C.7.c. at least two Swimps

3,3,4: 10 points total

D.

Suppose we know that the distribution of the waiting times (in minutes) for drivers boarding a ferry boat on Lake Erie is mound-shaped and symmetrical, that is, the waiting times are normally distributed. The mean waiting time is 16 minutes and the standard deviation is 4 minutes.

D.8. What portion of all drivers will wait 16 minutes or less?

D.9. What is probability that a driver will wait 20 minutes or more?

D.10. Based on the information given, we know that approximately 2.5% of all drivers wait at least x minutes. What value of x makes this true?

3, 3, 4: 10 points total

E.

This problem requires you to design and carry out a simulation. The situation is first described to you and then several questions are asked related to the simulation.

My nephew Seth noticed that Kellogg's cereals offered a set of 3 cartoon characters in its current cereal selections. One cartoon character is in each specially marked box of cereal and the cartoon characters are equally distributed among the cereal boxes currently coming off the production line. Seth wondered how many boxes of cereal he'd have to purchase to get the entire set of cartoon characters.

Design and carry out a simulation to address Seth's question. Assume that one trial of your simulation will determine the number of boxes of cereal he must purchase to get a complete set of 3 cartoon characters.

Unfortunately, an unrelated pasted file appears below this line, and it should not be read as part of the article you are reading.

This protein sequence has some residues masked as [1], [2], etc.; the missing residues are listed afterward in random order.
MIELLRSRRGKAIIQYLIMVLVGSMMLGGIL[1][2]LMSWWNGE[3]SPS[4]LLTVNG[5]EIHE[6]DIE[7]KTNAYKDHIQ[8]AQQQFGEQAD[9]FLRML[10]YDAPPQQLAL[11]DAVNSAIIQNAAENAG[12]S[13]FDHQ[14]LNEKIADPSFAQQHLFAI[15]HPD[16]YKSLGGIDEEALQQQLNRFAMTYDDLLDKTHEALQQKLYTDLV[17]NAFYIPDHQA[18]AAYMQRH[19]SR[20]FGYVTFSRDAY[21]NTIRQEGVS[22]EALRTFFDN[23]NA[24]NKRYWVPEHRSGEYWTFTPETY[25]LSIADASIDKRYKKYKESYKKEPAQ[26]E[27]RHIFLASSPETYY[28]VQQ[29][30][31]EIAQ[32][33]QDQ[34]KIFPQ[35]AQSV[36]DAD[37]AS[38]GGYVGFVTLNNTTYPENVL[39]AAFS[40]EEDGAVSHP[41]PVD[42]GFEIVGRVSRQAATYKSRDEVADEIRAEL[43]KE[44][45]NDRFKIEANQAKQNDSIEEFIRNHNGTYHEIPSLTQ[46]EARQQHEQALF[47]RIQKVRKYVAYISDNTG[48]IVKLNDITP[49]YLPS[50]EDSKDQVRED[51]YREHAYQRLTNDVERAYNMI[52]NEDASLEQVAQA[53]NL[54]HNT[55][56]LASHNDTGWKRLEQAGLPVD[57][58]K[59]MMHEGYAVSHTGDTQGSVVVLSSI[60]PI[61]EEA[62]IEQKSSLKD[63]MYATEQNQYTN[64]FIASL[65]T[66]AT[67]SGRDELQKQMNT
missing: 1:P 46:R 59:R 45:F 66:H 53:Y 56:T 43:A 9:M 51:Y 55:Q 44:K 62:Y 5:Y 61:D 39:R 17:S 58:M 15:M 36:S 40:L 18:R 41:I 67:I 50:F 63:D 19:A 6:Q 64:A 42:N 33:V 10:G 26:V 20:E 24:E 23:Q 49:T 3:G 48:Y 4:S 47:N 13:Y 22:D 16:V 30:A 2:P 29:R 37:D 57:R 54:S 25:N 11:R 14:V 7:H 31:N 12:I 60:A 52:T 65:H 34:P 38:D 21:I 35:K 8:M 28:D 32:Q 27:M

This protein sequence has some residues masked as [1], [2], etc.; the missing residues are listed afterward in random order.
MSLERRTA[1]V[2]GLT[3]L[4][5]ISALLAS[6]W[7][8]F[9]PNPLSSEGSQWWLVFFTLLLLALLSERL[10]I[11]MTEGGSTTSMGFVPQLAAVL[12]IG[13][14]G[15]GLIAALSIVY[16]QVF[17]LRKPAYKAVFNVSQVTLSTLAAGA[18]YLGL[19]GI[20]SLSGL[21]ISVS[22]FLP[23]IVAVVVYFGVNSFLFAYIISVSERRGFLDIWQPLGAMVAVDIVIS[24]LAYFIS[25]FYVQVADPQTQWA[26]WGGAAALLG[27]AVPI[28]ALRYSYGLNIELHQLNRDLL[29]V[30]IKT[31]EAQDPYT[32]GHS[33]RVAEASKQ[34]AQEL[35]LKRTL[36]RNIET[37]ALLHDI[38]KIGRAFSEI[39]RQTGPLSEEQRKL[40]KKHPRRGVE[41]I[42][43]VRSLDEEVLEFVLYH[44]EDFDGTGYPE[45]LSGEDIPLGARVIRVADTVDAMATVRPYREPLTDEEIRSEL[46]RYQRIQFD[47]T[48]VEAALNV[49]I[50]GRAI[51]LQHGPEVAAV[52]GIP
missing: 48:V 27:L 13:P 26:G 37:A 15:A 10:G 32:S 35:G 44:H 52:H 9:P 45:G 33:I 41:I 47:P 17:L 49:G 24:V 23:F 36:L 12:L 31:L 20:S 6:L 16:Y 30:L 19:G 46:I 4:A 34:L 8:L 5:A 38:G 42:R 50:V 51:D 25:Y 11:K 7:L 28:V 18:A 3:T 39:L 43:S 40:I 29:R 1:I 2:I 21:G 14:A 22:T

E.11. Describe the model you will use to simulate this situation. In your description:

E.11.a. Indicate how you will generate random outcomes.
E.11.b. Specify the decisions you will make based on the random outcomes.
E.11.c. Justify that your model accurately represents the situation.

E.12. Show the details of one trial of your simulation. Include:

E.12.a. a list of the random outcomes you generated for one trial,
E.12.b. the decisions you made based on the random outcomes, and
E.12.c. the number of cereal boxes required to get a complete set of cartoon characters, based on this single trial.

E.13. Carry out at least 10 trials of this simulation. Use the results to answer Seth's original question: How many boxes of cereal will he have to purchase to get the entire set of cartoon characters?

3, 3, 4: 10 points total

BONUS!

Assume that 2% of the population is on drugs. A test is 98% accurate in indicating whether or not a person is on drugs. This means that people on drugs will test positive* 98% of the time and people not on drugs will test negative* 98% of the time.

Determine the probability that a person is on drugs give that the person's test result is positive. Provide clear and specific evidence to support your response.

*A positive test means the test results indicate the person is on drugs; a negative test means the test results indicate the person is not on drugs.